|Min OS X: Any Version Requires: USB Port|
|Logitech Freedom 2.4|
December 18, 2002 | Tim Morgan
Joysticks generally come in two varieties: expensive, top-of-the-line behemoths and more reasonably priced entry-level joysticks. Competition in the top-of-the-line milieu is straightforward: add more buttons; add more axes; add more features. The more bells and whistles a manufacturer can fit on their 12-inch-tall control column, the more snap-shooting, G-pulling, missile-flanking flight sim fanatics will be scrambling for their new toy.
For the more frugal flyers, however, a plethora of under-$100 joysticks exist, all vying for his or her dollar. In order to catch the eye of these part-time pilots, one canít simply fill up the unused plastic space with more buttons; more attention to functionality must be expended.
Logitech seems to have recognized this very pertinent fact with the introduction of their Freedom 2.4 Cordless Joystick. As the name clearly broadcasts, this control system needs no cords. Being the first of its kind on the Macintosh, it will be a welcome pioneer to many gamers, who may not yet even realize the hidden joys of a wireless stick.
Even aside from its revolutionary status as the first wireless joystick for Macintosh, the Freedom 2.4 seems to have gotten a number of other features right. Upon first inspection, it would seem as if the Freedom 2.4 delivers everything a casual gamer would want. I was eager to see if it delivered the functionality it promised.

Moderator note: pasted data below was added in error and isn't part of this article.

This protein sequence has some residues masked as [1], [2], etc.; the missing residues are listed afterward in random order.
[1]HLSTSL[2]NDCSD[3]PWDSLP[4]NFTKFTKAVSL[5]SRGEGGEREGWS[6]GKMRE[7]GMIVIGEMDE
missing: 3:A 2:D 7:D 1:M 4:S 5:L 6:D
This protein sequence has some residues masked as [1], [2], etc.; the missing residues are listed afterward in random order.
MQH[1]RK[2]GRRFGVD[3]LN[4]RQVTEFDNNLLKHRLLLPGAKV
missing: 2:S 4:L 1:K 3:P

Out of the BoxAs indicated by its title, the Logitech Freedom 2.4 transmits signals on a 2.4 GHz frequency. To avoid the necessity of a power cable, the Freedom 2.4 requires three batteries, placed easily on the underside of the base. After installing the batteries and plugging in the Zippo-sized receiver, the joystick was ready to go.
The Freedom 2.4 has a very satisfying tension to it, requiring a good bit of conscious effort to deflect the stick. A small throttle rests on the base of the stick. The stick twists left and right to accomplish rudder control. This makes for a total of four axes, as many as any entry-level flight simmer would desire.
Along with a trigger, the stick itself has an eight-way hat in the center of the face. Encircling the hat are four buttons, and a fifth rests below a depression placed for the thumb. On the base of the stick, above and to the left of the throttle, are four additional buttons. The base itself is triangular in shape, measuring approximately eight inches to a side. The majority of this length is made up by rubber shock absorbers placed at each vertex of the triangle. The rest of the joystick has a brushed-metal appearance, giving an air of bulkiness and professionalism to what would otherwise be a plastic finish.